And when folks on your team have a great idea—especially one that flies in the face of the organizational status quo—do whatever you can to garner support and run interference with and represent them to the higher-ups. As uber-coach, Marshall Goldsmith, calls it: “challenge up; support down.” Imagine the loyalty that it will gain you. It is, undoubtedly, a risk worth taking.

5. The Risk of Overcoming Adversity

It’s way too easy to give up in the face of adversity. Unfortunately, in many situations, lots of so-called business professionals will do just that. But, “Take a punch; throw in the towel” would make a terrible leadership motivational poster, wouldn’t it?

As an Extreme Leader, your job is to accept and welcome setbacks, challenges, obstacles, and adversities, and try to transform them into opportunities for innovation.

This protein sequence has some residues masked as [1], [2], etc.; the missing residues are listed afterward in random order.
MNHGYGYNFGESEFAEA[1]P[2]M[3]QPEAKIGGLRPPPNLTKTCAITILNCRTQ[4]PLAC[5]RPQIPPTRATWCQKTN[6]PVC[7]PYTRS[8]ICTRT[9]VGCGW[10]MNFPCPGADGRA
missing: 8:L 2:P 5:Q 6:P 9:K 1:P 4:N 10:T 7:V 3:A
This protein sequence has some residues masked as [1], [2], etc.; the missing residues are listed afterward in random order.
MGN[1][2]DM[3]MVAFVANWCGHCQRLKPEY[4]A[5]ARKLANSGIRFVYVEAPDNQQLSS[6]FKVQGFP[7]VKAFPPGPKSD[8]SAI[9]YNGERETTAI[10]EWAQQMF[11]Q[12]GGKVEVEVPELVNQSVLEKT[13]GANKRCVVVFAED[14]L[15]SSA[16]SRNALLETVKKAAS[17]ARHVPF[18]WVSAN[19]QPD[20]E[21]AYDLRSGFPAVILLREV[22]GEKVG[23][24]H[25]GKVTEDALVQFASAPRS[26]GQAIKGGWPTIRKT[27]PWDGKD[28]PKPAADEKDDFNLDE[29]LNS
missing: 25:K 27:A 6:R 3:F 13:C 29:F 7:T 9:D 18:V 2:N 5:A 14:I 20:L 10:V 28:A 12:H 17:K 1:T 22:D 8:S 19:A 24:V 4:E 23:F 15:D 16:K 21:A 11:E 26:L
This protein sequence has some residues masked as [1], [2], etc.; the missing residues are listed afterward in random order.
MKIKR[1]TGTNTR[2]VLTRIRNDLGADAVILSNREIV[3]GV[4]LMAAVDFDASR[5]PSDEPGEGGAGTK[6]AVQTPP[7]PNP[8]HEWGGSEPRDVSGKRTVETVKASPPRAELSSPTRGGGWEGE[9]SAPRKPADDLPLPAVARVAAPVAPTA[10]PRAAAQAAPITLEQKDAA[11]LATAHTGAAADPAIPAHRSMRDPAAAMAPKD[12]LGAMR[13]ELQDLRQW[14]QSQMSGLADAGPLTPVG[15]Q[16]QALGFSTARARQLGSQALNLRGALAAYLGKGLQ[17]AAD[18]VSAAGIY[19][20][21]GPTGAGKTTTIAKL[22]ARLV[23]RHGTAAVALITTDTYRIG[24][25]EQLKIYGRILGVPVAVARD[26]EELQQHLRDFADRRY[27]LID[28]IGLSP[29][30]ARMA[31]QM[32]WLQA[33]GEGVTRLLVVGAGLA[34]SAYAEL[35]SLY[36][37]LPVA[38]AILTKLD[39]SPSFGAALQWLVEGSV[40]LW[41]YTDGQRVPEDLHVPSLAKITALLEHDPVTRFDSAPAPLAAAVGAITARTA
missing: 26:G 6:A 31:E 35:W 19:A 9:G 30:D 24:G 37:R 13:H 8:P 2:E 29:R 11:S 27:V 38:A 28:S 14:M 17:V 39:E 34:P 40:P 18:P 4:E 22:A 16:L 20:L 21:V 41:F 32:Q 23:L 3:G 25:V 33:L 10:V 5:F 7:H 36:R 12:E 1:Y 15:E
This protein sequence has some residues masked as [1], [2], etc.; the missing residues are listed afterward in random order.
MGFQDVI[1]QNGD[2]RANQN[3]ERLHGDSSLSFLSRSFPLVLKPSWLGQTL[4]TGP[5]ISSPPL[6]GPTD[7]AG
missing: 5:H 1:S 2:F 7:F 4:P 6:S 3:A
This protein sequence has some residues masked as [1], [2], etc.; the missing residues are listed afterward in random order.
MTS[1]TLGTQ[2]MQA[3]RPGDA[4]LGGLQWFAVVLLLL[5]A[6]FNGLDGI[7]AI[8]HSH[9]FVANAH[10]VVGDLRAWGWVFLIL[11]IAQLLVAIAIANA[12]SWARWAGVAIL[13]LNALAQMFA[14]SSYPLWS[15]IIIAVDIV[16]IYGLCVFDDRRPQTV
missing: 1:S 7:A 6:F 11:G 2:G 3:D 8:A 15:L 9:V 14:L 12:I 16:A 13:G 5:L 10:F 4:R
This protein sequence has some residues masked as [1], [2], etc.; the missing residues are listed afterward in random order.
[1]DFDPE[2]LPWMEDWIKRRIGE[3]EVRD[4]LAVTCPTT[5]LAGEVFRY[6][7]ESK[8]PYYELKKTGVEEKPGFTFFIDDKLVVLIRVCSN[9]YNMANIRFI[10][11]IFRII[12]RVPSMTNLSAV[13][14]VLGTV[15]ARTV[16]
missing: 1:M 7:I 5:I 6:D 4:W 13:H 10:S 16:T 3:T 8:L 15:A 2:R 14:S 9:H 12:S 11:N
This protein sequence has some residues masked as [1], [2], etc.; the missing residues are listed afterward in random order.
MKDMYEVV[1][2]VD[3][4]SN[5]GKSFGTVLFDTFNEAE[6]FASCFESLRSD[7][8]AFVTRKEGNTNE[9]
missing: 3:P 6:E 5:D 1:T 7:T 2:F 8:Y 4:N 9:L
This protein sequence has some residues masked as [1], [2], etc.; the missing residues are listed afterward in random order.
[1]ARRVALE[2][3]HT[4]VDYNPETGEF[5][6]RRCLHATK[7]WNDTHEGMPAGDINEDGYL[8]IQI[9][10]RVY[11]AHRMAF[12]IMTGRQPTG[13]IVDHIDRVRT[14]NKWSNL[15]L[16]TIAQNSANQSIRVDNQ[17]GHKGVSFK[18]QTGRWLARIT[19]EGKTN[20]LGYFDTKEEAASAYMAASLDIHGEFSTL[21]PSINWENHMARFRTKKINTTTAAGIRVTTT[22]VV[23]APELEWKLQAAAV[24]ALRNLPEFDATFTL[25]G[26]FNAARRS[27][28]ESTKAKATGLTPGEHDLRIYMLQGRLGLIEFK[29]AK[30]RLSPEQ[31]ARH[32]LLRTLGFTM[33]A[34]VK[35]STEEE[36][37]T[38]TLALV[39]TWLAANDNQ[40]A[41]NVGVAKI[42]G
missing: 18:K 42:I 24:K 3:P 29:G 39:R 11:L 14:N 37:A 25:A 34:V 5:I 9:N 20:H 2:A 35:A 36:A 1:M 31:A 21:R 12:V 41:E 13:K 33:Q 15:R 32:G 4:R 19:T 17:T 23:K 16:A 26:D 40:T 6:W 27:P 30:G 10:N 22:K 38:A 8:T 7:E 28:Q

That’s an easy sentiment to agree with—every motivational speaker on the planet will tell you some version of the same thing and get you to nod your head in response—but it’s really hard to learn and practice, because it’s a double whammy: adversity means we’re at risk of getting hurt in some way—financially, emotionally, physically, etc—but the only way out is to take the risk of doing something different. The only way out of risk, is risk.

So we come full-circle in this discussion: those who embrace risk will be better equipped to overcome the inevitable challenges that come with the leadership territory.

Condition yourself—through consistent trial and error—to take these 5 Great Leadership Risks. Don’t wait for the fear to go away, because it won’t. Try, instead, to recognize the fear for what it is: the proof that you’re really doing something significant, that you’re racing ahead in your Extreme Leadership Journey.

What other risks would you add to this list?



Steve Farber

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Marshall Goldsmith


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  1. […] In a previous post, I listed “Vulnerability” as one of 5 Great Leadership Risks. […]